Naval History and Heritage Command

Naval History and Heritage Command

Vice Admiral William S. Sims, Commander, United States Naval Forces Operating in European Waters, to Anne Hitchcock Sims

[Extract]

30 Grosvenor Gardens,

LONDON, S.W.1.

5 November 1918.

My dear Ann,

              In my last letter I told you I was about to leave for Paris to attend a meeting of the Allied Naval Council.1 I got back the day before yesterday, having been there about a week. We went for the purpose of giving our advice as naval officers as to what the terms of the Armistice should be, both for Germany and Austria. Of course, it would not be proper for me to state the terms that we advised. You know the President2 said in his last Note that these terms should be such as to render it impossible for Germany to continue the war after she had accepted and carried out the terms of the Armistice. This is only another way of saying that she would have to accept practically an unconditional surrender, which is of course what it would mean if she were in such a position that she could not continue the war.

          Since I returned from Paris, Austria has entirely gone out of the war, and so has Turkey. This would seem to leave Germany in such a position that she could, under no conceivable circumstances, carry on the war.

          We went down from here with the officials of the British Admiralty, and with the Italians and Japanese. We were all put up by the Government at the Hotel Crillon and other hotels. I found Admiral Benson at the same hotel.3 I called on Colonel House, but found him closeted with Mr. Lloyd George,4 and did not see him. I will write you a separate note, giving you some special information about the trip.

          I wrote you one note from Paris,5 in which I quoted froma letter that Admiral Benson handed to me in Paris. He wrote the letter on the way over.6 The quotation was to the effect that when Admiral “Willie” Rodgers relieves Admiral Knight in China, he, Rodgers, will retain his present rank of Rear-Admiral, and I will be advanced to the rank of Admiral.7 I am also enclosing a letter from Palmer in which he tells me the same thing,8 so I suppose we may consider this as practically settled. It is expected that Admiral Knight will haul down his flag between 20 November and 1 December.

          We had several meetings of the Naval Council, and reached a unanimous conclusion without too much difficulty. . . .

          At the present writing, both Austria and Turkey have gone out of the war, and Austria is breaking up into a number of separate Governments. Our peace with Austria, and our armistice with her must necessarily leave us free to attack Germany across Austrian territory. Our terms with Turkey free the Dardanelles, and leave them clear for us to enter the Black Sea. You thus see that the military conditions enable us to attack Germany from various sides. Moreover, all of the Italian forces are now available to attack Germany through Austria, or to assist the Allies on the Western Front. This would seem to make it clear that Germany cannot resist any longer. There may be a certain amount of diplomatic wrangling over the terms of the armistice, but she must eventually give in absolutely to our terms. . . .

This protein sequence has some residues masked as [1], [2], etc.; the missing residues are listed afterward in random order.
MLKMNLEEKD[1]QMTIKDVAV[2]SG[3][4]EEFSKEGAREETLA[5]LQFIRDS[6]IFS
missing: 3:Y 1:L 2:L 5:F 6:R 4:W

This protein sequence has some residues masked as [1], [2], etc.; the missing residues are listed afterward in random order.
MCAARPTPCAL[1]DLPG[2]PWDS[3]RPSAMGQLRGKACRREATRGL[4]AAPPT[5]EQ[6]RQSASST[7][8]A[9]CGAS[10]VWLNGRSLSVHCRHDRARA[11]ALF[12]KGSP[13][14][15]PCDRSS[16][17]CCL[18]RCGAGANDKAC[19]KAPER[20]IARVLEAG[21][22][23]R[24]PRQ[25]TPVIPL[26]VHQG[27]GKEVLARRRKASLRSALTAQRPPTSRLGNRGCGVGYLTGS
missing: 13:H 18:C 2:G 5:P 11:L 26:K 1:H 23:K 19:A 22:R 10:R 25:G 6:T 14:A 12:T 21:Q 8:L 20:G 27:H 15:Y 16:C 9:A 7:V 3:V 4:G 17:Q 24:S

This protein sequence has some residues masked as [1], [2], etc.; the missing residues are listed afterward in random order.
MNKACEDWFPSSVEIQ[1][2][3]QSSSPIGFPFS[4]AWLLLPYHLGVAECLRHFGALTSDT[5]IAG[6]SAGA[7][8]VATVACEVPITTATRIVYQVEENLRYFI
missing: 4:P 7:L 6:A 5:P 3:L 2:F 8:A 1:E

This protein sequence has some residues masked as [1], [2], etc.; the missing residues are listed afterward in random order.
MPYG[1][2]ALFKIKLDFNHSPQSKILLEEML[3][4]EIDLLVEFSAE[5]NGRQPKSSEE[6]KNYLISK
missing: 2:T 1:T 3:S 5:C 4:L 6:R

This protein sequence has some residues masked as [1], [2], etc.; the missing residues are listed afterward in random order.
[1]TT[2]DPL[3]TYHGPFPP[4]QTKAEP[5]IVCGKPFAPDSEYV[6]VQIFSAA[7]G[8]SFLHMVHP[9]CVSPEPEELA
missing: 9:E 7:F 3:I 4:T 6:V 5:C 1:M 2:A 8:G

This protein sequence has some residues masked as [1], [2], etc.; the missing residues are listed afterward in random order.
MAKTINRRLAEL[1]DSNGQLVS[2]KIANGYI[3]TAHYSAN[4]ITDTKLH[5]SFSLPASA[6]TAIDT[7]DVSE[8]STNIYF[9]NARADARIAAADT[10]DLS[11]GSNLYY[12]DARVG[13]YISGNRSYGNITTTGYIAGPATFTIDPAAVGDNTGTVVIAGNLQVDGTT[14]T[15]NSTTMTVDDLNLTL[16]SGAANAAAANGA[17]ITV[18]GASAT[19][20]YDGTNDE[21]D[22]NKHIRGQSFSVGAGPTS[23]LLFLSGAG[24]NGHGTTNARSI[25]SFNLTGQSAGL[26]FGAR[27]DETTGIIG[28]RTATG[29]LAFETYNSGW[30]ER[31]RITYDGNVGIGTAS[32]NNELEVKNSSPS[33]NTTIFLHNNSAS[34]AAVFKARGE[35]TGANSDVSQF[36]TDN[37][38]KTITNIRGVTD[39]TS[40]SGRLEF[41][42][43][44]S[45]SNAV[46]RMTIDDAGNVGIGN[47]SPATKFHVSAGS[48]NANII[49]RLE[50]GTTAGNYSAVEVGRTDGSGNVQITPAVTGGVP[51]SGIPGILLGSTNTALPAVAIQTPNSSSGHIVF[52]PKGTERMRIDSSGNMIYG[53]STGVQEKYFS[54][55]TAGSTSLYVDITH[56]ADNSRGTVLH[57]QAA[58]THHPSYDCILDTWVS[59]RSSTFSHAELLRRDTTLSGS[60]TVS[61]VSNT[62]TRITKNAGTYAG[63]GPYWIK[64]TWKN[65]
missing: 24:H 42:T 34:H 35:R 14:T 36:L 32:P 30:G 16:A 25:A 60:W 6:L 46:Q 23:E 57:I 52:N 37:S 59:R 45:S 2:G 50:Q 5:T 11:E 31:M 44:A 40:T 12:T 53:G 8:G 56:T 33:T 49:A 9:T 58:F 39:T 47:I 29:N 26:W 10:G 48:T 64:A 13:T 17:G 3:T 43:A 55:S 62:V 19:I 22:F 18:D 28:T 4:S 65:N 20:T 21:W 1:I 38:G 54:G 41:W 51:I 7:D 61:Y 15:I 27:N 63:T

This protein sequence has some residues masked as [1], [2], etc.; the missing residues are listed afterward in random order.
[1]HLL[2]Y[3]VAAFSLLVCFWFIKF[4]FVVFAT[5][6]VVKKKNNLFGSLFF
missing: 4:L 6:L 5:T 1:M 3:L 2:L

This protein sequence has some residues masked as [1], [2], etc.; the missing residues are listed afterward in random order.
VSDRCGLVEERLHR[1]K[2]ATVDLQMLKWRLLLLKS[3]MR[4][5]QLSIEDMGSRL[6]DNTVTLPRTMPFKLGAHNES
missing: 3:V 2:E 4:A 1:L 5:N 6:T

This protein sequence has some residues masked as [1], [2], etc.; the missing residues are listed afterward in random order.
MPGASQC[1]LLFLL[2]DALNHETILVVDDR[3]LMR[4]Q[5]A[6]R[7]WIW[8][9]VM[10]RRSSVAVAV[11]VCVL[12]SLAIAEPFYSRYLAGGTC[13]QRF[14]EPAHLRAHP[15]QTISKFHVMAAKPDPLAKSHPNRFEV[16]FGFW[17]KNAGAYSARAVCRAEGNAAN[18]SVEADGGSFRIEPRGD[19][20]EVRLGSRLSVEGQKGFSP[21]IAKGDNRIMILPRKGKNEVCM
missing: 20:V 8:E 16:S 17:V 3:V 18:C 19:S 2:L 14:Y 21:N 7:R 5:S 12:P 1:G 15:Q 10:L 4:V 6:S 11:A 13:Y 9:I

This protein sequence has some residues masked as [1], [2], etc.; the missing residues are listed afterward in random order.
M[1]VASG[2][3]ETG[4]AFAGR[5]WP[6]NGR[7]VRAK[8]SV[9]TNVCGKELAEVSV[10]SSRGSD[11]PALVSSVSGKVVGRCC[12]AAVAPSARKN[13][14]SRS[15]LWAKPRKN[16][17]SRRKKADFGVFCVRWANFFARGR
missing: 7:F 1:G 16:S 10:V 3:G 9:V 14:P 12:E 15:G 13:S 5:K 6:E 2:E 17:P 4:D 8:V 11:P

I am pleased to see that you considered the Notes between the United States and Germany as disquieting. They were decidedly so. I do not positively know that W.W.9 did not consult the Allies, but I believe that he did not.10 Germany was perfectly right, of course, to appeal to the country which she believed to be the least incensed against her. The President was, of course, exactly right in asking her to define her first Note, so that there might be no mistake. It seems to me that that should have been the end of the correspondence; that, as the President was asked to lay the matter before the Allies, he should have done so without expressing any opinion on his part. There was very evident anxiety over here while the correspondence was going on. They felt, as you felt, that it is largely their war, and that no principles should be enunciated without full consultation between all the Allies. However, they are all much pleased with the final outcome of the correspondence, particularly the last Note from the President, so that in the end no harm has been done.

          I am taking the items just as they happen to come, without taking the time to re-arrange them in their order. Concerning what you say about Admiral Benson, I believe him to be entirely honest in all of his convictions. His methods are wholly different from mine, but I believe him to be perfectly honest as a man. His conception of the duties of his position are that he should loyally carry out anything that the Secretary wants done, no matter how much he may disapprove it personally. You know that my ideas are entirely different from that, that I would never give up an opinion to anybody if I believed that I was right and that the opinion was more or less fundamental. I believe that Benson would support me in every case except where the Secretary differed from him. He is undoubtedly the man who insisted upon my having this position. I do not know whether he advocated that my rank be increased or whether he is simply carrying out the wishes of the Secretary <I never ask him any questions about such matters.>11